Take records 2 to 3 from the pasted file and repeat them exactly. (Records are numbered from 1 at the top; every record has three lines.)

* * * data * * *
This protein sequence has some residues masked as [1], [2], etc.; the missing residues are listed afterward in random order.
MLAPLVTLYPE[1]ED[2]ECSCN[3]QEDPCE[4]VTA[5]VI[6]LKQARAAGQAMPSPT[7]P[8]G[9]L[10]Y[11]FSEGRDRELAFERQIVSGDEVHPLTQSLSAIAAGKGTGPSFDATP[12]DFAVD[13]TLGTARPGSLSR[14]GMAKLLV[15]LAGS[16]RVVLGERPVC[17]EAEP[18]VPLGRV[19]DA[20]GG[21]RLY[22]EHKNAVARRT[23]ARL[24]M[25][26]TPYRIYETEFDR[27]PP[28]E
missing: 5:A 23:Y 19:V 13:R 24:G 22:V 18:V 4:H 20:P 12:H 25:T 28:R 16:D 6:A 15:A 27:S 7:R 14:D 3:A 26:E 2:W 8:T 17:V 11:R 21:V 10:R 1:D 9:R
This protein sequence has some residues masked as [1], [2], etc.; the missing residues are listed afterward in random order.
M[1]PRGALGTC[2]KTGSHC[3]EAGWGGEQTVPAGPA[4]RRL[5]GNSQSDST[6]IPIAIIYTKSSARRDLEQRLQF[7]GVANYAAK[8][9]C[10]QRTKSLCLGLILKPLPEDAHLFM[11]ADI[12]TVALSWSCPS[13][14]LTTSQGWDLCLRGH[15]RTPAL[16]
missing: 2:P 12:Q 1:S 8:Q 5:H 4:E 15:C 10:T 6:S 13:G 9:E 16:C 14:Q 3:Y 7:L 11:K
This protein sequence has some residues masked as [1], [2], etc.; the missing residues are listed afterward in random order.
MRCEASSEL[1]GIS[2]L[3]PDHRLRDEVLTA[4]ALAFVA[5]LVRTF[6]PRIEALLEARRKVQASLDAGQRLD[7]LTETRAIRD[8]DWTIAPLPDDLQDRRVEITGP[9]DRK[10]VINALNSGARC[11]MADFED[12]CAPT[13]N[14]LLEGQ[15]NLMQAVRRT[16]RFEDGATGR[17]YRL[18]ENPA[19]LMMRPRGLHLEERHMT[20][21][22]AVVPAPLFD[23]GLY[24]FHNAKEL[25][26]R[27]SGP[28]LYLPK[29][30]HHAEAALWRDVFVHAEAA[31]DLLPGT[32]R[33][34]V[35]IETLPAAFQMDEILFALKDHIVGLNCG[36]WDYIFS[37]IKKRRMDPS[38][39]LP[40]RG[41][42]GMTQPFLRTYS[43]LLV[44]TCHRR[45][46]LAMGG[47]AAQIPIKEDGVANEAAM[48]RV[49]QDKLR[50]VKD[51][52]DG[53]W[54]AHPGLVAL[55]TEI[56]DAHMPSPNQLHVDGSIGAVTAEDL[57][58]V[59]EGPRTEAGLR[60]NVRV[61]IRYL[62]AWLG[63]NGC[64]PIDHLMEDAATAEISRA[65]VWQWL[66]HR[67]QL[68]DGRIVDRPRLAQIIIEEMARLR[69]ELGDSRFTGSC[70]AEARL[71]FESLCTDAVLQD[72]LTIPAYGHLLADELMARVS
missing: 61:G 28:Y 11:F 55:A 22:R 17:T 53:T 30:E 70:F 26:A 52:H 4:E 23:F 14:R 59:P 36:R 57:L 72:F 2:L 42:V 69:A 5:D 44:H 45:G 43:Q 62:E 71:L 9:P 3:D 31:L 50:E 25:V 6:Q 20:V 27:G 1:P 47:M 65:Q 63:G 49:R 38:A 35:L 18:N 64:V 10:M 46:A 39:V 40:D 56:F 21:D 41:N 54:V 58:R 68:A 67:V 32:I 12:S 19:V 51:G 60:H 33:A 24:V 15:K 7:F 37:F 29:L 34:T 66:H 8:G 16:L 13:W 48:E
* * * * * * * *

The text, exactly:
This protein sequence has some residues masked as [1], [2], etc.; the missing residues are listed afterward in random order.
M[1]PRGALGTC[2]KTGSHC[3]EAGWGGEQTVPAGPA[4]RRL[5]GNSQSDST[6]IPIAIIYTKSSARRDLEQRLQF[7]GVANYAAK[8][9]C[10]QRTKSLCLGLILKPLPEDAHLFM[11]ADI[12]TVALSWSCPS[13][14]LTTSQGWDLCLRGH[15]RTPAL[16]
missing: 2:P 12:Q 1:S 8:Q 5:H 4:E 15:C 10:T 6:S 13:G 9:E 16:C 14:Q 3:Y 7:L 11:K
This protein sequence has some residues masked as [1], [2], etc.; the missing residues are listed afterward in random order.
MRCEASSEL[1]GIS[2]L[3]PDHRLRDEVLTA[4]ALAFVA[5]LVRTF[6]PRIEALLEARRKVQASLDAGQRLD[7]LTETRAIRD[8]DWTIAPLPDDLQDRRVEITGP[9]DRK[10]VINALNSGARC[11]MADFED[12]CAPT[13]N[14]LLEGQ[15]NLMQAVRRT[16]RFEDGATGR[17]YRL[18]ENPA[19]LMMRPRGLHLEERHMT[20][21][22]AVVPAPLFD[23]GLY[24]FHNAKEL[25][26]R[27]SGP[28]LYLPK[29][30]HHAEAALWRDVFVHAEAA[31]DLLPGT[32]R[33][34]V[35]IETLPAAFQMDEILFALKDHIVGLNCG[36]WDYIFS[37]IKKRRMDPS[38][39]LP[40]RG[41][42]GMTQPFLRTYS[43]LLV[44]TCHRR[45][46]LAMGG[47]AAQIPIKEDGVANEAAM[48]RV[49]QDKLR[50]VKD[51][52]DG[53]W[54]AHPGLVAL[55]TEI[56]DAHMPSPNQLHVDGSIGAVTAEDL[57][58]V[59]EGPRTEAGLR[60]NVRV[61]IRYL[62]AWLG[63]NGC[64]PIDHLMEDAATAEISRA[65]VWQWL[66]HR[67]QL[68]DGRIVDRPRLAQIIIEEMARLR[69]ELGDSRFTGSC[70]AEARL[71]FESLCTDAVLQD[72]LTIPAYGHLLADELMARVS
missing: 61:G 28:Y 11:F 55:A 22:R 17:T 53:T 30:E 70:F 26:A 52:H 4:E 23:F 14:R 59:P 36:R 57:L 72:F 2:L 42:V 69:A 5:D 44:H 45:G 43:Q 62:E 71:L 9:P 3:D 31:L 50:E 25:V 6:Q 20:V 27:G 1:P 47:M 65:Q 63:G 49:R 38:A 35:L 18:N 64:V 10:M 46:A 39:V 40:D 56:F 21:D 41:N 54:V 58:R 68:A 67:V 32:I 12:S 19:V 51:G 60:H 33:A 24:V 15:K 7:F 37:F 29:L 34:T 66:H 8:G 16:L 13:W 48:E